A re-run of what happened last year. Spain's Congress of Deputies has given the green light to the government's budget for 2022, the second set of accounts under Pedro Sánchez, after last-minute agreements with the parties which had allowed his government to form at the start of 2020. Indeed, the same script as last time applied at Catalan level too: the pro-independence block has again split, with ERC and the PDeCAT in favour and Junts and the CUP against. The two Catalan government partners in the end went their separate ways, despite the need to coordinate in Madrid that was agreed when they formed their coalition in Barcelona. Issues such as the Catalan language and compliance with investment commitments in Catalonia were put on the table. The Spanish accounts will now be sent to the Senate for approval. No surprises are likely there and they are therefore likely to come into force on 1st January. Quite a boost for Pedro Sánchez as he faces the second half of the legislature.
The budget is expansive, thanks to the flexibility granted by Brussels and the European funds (40 billion euros in 2022), and the Sánchez executive speaks of it in terms of a "fair recovery". The new public accounts received 188 votes in favour, exactly the same as last year. The PSOE, Unidas Podemos, ERC, the PDeCAT, the PNV, EH Bildu, Més País, Compromís, Nueva Canarias, the PRC, Teruel Existe voted in favoru. The PP, Vox, Ciudadanos, Junts, the CUP, Navarra Suma and Coalición Canaria went the opposite way. The single BNG deputy from Galicia abstained.
The language issue was central, coinciding with the attacks on the system of educational immersion in Catalan. ERC (Catalan Republican Left) began its negotiations agreeing to establish the terms of the future state audiovisual law, and ended up complying with its promise: it obtained a quota of 6% of the total catalogue content on streaming platforms which is to be in Catalan, Basque or Galician. It also successfully negotiated, alongside the Basques of EH Bildu and the Galician BNG, a fund of 10.5 million euros for audiovisual productions in Spain's co-official languages. ERC also eked out an agreement on raising investment in Catalonia from the initial 17.2% to 19% as established by the third additional provision of the Catalan Statute of Autonomy and the resolution of enforcement problems. However, the party did not convince Pedro Sánchez to transfer the Via Laietana police station to Catalan control for conversion into a memorial space, although they did withdraw the investment in improvements to the building that had been planned for next year. For its part, the PDeCAT (Catalan European Democratic Party) obtained state agreement for its proposal that non-profit organizations providing social services or cooperating with public health will be able to receive money from the EU's Next Generation funds.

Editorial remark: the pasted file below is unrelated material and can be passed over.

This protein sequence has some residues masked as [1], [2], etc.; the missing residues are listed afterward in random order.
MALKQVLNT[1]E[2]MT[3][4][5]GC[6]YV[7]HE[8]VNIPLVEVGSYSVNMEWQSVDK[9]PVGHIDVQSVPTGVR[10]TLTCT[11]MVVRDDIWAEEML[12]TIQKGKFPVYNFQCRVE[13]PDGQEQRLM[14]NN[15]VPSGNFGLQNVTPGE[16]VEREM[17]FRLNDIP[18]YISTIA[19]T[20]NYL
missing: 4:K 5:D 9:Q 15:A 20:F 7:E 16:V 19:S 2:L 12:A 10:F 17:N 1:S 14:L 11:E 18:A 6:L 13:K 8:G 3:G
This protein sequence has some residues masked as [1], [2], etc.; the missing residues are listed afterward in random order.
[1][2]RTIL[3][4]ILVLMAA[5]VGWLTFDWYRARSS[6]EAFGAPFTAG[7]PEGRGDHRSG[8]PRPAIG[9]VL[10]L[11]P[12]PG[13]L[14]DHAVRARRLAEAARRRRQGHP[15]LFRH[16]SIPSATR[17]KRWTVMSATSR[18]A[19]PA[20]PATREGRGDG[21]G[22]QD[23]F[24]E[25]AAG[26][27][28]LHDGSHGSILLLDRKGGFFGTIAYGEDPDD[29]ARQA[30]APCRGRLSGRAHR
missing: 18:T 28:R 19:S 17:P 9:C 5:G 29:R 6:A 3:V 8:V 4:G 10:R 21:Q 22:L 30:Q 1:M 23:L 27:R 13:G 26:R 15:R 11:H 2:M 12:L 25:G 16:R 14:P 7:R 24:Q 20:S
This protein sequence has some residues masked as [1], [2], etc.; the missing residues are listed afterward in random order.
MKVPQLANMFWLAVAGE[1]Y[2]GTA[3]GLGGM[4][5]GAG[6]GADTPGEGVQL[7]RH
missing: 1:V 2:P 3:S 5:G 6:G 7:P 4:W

The story was very different for Junts (Together for Catalonia). The only thing it achieved, a Covid fund, was passed with the the Spanish government voting against, having attempted to veto it and warning when it failed that it will not execute the plan. The Catalan party started the process with a different attitude but found theire tactics faced a brick wall. On Wednesday, Junts spokesperson Míriam Nogueras confirmed her party's 'no', saying that the pactism of the PSOE was mere "smoke". And she sent a warning to the whole of the independence movement, especially to Junts's partners in the Generalitat government: "We are slipping back and we cannot afford to make another mistake."
From the outset, the CUP (Popular Unity Candidature) had refused to sit down with the Spanish presidency minister, Félix Bolaños, to establish negotiations. The far-left party said repeatedly that the conditions for doing so were not met because the Spanish government was not proposing sufficiently "brave" policies, either in the social sphere or the resolution of the political conflict with Catalonia.
By contrast with the four Catalan independence parties, the two Basque nationalist parties did manage to follow a common line: both EH Bildu and the PNV voted in favour, with the former obtaining agreement on measures of social protection that will enter law - such as the prohibition of evictions without a housing alternative or the postponement of rent payment for people in a situation of vulnerability. The Basque Nationalists, on the other hand, are still to finalise their agreement on the budget, ahead of the debate in the Senate. But they still voted yes in Congress.